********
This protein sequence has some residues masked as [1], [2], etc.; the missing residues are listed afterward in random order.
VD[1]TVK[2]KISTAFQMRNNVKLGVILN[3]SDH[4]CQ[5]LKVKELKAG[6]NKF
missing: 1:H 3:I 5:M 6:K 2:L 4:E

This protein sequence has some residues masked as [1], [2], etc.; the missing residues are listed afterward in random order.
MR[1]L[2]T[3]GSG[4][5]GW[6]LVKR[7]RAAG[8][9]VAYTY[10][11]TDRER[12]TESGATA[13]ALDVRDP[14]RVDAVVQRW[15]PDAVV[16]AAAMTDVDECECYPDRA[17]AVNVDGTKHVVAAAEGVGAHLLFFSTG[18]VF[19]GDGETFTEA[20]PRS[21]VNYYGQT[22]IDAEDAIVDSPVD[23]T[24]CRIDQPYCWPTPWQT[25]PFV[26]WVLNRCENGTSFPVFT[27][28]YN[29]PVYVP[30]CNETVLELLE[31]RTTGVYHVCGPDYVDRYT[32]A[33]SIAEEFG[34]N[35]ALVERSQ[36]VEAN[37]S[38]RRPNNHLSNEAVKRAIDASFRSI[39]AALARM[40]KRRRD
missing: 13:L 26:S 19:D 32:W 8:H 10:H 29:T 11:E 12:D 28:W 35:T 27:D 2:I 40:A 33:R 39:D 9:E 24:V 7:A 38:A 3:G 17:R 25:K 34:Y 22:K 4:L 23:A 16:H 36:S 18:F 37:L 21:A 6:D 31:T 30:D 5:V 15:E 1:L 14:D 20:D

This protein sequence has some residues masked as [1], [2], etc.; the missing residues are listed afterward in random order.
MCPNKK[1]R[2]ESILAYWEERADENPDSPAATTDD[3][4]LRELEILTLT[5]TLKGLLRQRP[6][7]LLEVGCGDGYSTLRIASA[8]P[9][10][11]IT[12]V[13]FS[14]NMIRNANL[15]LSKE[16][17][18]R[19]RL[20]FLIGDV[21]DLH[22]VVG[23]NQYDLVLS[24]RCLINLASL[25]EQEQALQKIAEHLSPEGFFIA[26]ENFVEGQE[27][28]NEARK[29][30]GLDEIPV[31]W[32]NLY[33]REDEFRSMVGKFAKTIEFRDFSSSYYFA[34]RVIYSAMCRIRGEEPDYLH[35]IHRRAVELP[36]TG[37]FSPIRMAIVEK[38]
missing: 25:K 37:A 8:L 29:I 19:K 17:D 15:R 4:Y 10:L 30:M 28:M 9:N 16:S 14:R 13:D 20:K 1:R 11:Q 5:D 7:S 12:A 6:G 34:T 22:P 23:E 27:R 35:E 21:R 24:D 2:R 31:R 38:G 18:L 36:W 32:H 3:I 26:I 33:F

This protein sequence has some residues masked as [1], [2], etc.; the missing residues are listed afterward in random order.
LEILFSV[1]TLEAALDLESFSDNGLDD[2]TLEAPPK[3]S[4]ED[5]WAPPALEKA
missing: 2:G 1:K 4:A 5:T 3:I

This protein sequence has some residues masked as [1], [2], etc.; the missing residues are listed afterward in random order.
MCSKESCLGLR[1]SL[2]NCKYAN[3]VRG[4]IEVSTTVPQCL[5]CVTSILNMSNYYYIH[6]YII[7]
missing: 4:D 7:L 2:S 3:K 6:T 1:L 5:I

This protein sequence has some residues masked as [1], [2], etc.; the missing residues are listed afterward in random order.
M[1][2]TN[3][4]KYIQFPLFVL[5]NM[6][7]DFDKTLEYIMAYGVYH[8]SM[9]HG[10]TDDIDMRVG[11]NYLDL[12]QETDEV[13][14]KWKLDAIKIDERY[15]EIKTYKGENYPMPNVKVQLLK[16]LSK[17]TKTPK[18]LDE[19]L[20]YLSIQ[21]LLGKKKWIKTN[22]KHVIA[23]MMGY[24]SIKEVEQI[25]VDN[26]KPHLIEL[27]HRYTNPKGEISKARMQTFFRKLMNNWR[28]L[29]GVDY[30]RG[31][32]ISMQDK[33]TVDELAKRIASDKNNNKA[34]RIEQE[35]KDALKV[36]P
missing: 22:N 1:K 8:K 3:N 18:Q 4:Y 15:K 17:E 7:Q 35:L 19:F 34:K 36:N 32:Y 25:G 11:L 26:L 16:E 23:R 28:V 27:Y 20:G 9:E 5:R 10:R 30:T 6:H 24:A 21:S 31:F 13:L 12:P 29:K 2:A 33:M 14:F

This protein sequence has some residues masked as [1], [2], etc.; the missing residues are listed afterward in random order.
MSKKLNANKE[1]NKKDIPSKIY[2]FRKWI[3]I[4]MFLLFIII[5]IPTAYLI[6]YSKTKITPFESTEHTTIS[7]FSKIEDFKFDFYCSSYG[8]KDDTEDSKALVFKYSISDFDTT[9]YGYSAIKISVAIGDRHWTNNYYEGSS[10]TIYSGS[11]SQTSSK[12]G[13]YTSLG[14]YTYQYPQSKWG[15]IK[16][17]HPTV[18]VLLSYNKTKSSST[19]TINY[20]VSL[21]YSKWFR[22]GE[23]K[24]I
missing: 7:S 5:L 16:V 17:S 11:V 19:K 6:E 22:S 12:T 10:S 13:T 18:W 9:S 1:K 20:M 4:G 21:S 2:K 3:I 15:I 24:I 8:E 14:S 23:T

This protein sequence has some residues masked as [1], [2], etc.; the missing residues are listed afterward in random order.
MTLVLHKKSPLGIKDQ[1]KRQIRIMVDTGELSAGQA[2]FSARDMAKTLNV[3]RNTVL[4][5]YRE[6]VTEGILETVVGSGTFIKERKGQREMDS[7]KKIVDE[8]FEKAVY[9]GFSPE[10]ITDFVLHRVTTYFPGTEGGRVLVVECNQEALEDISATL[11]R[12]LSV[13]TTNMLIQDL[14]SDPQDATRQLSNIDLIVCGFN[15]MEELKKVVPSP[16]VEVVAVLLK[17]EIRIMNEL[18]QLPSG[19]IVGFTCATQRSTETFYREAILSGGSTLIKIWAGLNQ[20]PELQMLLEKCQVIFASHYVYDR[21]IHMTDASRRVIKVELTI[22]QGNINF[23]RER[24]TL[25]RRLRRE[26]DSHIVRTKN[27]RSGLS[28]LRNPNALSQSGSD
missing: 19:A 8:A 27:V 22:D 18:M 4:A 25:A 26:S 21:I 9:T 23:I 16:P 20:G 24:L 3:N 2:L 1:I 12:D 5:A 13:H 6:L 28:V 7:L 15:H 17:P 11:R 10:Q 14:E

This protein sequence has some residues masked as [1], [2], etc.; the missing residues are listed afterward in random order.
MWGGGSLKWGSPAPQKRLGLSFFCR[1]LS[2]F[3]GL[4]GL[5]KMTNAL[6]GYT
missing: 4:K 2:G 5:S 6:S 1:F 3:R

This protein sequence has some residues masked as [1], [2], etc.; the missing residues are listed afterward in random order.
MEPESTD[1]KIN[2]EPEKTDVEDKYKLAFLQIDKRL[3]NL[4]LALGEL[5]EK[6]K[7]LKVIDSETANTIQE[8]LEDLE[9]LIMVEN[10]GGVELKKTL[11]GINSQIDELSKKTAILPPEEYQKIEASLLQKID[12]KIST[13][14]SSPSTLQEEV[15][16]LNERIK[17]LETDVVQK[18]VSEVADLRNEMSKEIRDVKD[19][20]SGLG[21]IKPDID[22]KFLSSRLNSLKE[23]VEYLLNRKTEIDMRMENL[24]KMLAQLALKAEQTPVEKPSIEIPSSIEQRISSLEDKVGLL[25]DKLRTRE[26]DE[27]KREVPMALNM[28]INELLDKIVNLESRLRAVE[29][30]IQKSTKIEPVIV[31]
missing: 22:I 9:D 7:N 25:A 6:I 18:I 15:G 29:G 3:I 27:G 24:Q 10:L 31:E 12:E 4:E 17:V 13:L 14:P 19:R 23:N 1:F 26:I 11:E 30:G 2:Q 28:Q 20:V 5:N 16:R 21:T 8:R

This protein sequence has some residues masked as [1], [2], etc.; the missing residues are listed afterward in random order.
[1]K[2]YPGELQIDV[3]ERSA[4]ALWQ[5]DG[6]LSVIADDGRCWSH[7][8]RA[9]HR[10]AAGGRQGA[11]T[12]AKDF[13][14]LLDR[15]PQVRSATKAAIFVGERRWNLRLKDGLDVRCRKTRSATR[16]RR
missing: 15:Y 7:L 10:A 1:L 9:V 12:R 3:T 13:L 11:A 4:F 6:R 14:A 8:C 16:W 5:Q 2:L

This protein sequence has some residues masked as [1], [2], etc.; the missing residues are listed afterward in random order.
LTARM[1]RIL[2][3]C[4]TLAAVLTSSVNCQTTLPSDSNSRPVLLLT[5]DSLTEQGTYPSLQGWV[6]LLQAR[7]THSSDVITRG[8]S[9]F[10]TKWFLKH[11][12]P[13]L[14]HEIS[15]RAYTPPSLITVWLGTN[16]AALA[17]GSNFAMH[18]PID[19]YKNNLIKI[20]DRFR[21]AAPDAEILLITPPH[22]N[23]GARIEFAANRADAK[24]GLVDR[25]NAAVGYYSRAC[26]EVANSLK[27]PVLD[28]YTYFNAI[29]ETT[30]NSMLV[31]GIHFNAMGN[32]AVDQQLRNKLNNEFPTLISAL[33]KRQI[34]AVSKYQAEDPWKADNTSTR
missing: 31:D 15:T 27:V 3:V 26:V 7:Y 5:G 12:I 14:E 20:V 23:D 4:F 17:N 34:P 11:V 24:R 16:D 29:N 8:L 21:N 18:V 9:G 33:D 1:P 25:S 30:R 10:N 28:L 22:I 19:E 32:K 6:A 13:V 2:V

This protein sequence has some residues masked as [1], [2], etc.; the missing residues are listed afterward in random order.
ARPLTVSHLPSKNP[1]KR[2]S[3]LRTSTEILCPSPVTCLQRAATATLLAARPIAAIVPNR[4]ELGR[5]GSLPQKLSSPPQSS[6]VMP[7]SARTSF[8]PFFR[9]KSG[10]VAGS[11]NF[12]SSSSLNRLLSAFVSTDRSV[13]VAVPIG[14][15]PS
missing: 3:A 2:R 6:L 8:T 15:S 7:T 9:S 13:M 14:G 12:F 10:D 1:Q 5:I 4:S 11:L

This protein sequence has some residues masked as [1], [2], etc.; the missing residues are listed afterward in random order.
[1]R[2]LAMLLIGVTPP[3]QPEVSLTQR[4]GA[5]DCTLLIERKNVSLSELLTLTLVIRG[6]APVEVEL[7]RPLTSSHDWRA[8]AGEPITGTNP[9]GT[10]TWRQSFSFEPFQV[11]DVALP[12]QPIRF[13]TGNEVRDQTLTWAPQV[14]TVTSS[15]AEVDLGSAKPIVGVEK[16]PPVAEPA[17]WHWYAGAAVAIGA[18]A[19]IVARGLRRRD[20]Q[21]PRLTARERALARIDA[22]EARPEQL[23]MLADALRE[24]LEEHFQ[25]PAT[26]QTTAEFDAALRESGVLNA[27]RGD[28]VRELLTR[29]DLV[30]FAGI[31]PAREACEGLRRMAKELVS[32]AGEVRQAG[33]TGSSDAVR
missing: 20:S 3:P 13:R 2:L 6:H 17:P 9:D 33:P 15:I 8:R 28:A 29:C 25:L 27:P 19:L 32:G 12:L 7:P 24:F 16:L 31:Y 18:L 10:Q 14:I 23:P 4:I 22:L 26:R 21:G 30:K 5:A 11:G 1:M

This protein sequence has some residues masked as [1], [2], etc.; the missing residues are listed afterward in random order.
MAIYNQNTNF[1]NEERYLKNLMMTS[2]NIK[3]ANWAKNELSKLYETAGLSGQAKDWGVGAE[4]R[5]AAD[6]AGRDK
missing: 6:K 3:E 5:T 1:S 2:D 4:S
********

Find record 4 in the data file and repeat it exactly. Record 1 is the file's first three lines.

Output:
This protein sequence has some residues masked as [1], [2], etc.; the missing residues are listed afterward in random order.
LEILFSV[1]TLEAALDLESFSDNGLDD[2]TLEAPPK[3]S[4]ED[5]WAPPALEKA
missing: 2:G 1:K 4:A 5:T 3:I